WHEN I was a youngster, I hoarded the Christmas cards my family received every year. Two things about the cards enchanted me: First, they were so pretty. The illustrators' rendition of Christmas - perhaps a Nativity scene or a sleigh filled with happy passengers moving across a snowy, country road - also provided a wonderful vicarious experience for a child growing up in the city. Second, and more important, was the message printed in each card. I especially liked the verse that rhymed, or even the occasional blank verse if it was sufficiently lengthy to tell a nice story or a good moral.
I also liked the cards in which the message was provided entirely by the sender. Some were written in Italian, others in imperfect English, and still others in a combination of the two languages. No matter, the warm feelings of the authors always seemed to hit the right spot in the reader, and I can recall pulling out the cards periodically throughout the year to bring back a little of the spirit of Christmas.
Of course, we made and wrote our own Christmas cards in school, and it seemed to be the one time of the year my teacher, Miss Talbot, was a bit more tolerant of our cut, paste, crayon, and literary handiwork.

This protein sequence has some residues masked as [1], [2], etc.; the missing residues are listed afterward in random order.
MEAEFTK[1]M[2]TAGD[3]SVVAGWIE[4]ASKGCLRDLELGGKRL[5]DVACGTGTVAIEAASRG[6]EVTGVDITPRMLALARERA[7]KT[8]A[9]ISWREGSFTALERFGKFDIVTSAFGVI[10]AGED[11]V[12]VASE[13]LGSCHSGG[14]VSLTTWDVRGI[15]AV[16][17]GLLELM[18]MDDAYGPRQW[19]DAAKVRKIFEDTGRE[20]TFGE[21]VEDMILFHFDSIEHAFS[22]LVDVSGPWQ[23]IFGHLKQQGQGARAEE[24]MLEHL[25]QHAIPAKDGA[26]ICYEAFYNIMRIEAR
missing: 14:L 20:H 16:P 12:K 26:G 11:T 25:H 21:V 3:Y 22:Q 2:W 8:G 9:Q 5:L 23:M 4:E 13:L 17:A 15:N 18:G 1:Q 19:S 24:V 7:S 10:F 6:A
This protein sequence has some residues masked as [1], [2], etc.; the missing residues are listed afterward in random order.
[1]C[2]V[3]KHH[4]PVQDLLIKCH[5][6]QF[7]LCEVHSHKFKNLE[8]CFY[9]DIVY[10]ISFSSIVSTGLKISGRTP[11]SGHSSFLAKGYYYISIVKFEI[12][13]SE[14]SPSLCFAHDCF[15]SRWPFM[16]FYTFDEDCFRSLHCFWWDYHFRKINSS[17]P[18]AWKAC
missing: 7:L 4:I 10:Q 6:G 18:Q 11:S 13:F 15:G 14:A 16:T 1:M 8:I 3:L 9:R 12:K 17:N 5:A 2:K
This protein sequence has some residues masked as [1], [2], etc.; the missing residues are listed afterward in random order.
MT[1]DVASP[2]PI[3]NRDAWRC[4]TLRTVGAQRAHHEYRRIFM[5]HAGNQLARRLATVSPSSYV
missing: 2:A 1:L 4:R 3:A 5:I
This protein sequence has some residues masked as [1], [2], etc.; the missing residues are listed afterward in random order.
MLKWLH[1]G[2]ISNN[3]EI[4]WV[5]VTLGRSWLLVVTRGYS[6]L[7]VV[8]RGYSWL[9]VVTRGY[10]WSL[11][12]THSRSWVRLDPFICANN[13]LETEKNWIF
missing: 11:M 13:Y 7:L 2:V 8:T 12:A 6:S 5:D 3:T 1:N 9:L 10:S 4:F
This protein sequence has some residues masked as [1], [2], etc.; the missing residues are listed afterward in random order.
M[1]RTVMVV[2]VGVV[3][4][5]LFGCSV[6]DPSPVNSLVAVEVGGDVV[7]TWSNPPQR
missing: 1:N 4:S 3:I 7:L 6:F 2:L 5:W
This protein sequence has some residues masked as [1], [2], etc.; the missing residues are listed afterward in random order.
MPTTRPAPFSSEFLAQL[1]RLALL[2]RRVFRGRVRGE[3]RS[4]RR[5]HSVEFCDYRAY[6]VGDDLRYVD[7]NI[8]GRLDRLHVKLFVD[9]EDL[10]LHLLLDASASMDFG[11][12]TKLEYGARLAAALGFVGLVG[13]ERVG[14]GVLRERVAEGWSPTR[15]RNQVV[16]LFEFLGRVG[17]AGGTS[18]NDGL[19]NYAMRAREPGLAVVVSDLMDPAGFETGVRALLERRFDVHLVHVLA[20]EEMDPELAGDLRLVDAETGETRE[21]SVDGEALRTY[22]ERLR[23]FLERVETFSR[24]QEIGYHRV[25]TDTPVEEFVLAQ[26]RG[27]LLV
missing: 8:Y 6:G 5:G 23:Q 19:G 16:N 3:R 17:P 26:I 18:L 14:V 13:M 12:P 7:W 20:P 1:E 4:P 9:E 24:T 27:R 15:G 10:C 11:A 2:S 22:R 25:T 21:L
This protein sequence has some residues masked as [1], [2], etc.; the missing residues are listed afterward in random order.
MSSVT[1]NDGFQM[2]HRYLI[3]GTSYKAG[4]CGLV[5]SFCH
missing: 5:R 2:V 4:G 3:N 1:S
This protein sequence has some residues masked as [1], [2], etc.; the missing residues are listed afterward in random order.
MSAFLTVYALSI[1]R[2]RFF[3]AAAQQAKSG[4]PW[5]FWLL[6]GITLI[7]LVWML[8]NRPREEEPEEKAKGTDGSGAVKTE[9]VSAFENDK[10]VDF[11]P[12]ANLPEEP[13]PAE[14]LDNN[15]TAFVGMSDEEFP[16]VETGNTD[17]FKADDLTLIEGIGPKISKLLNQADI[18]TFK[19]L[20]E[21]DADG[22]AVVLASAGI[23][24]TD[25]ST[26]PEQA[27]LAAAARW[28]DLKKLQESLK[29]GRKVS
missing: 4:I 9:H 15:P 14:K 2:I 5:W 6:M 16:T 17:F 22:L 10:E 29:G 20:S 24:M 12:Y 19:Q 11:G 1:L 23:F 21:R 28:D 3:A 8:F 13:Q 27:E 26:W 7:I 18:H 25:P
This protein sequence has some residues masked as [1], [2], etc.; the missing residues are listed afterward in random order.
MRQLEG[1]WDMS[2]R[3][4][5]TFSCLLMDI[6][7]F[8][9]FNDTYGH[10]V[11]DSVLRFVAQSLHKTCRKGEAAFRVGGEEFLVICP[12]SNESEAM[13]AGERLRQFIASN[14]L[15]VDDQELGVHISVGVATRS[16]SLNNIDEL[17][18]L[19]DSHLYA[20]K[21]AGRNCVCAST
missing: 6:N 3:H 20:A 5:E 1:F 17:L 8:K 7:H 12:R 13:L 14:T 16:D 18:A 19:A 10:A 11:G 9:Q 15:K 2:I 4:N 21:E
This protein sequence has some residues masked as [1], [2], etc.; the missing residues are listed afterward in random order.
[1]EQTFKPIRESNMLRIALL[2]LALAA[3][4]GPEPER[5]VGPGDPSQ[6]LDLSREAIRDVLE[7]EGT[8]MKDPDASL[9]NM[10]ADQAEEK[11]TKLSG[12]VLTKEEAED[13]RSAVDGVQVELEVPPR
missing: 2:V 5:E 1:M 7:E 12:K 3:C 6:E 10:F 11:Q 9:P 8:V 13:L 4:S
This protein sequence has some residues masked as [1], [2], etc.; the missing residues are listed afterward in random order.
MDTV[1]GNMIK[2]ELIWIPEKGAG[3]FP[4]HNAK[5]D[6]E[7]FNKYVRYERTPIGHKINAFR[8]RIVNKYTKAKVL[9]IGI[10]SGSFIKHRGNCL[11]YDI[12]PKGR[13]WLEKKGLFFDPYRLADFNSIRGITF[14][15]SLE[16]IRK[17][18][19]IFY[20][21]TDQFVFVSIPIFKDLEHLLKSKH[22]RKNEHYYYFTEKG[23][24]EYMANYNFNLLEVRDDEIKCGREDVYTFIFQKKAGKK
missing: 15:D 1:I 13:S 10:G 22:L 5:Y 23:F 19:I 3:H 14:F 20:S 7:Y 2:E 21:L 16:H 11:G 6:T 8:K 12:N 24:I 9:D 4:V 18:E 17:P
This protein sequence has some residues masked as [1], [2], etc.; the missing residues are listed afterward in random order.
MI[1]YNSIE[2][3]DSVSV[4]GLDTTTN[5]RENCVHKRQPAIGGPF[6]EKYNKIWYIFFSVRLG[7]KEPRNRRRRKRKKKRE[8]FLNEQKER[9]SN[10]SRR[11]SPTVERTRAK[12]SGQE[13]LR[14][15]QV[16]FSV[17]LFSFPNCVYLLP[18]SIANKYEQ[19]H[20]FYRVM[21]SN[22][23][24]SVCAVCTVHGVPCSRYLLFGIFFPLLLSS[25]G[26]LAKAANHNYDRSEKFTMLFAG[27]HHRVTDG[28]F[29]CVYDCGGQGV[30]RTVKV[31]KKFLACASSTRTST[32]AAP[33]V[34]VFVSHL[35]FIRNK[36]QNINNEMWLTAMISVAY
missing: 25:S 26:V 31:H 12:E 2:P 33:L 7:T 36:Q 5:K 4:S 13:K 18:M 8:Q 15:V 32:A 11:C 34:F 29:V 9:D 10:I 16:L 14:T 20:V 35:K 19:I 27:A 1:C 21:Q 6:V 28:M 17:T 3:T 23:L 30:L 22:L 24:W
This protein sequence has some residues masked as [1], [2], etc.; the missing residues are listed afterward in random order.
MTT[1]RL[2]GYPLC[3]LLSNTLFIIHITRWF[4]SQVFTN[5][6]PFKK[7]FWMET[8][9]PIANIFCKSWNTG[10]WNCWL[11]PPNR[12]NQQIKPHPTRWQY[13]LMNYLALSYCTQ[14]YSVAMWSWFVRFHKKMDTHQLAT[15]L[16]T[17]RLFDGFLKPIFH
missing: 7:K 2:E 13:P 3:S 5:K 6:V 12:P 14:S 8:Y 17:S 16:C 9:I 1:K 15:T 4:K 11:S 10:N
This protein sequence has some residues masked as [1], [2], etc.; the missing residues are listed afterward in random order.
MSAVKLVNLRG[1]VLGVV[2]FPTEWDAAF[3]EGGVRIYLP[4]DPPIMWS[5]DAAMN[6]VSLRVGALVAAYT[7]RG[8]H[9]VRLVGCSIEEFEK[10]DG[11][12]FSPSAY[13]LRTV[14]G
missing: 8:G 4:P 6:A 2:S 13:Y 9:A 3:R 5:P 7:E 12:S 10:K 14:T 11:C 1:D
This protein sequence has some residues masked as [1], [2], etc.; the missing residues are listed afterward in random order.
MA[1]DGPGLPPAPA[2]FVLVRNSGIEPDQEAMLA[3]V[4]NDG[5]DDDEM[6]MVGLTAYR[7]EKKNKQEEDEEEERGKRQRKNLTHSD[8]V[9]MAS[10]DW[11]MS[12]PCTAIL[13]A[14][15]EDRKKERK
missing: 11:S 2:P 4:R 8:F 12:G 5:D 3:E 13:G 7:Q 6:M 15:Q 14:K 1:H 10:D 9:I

The Christmas cards made an indelible mark on my young mind because they represented an ideal world, with people loving other people, with the Star of Bethlehem shining brighter than other stars, with giving as the hallmark of an individual's activity.
The good news is that there are countless individuals who live up to these Christmas card ideals throughout the entire year. We know them - in our family, our neighborhood, among our co-workers, even people we don't really know but observe time and again as we go about our daily rounds.
These Christmas card people go unheralded in a world that thrives on publicity. Yet they remind us that the spirit of Christmas lives every day. While they may not be as glossy, embossed, or articulate as the Christmas cards I cherished as a child, they touch our lives - raising our spirits, stirring us to count our blessings, and making our world a better place in which to live.
Thomas V. DiBacco is a historian at the American University.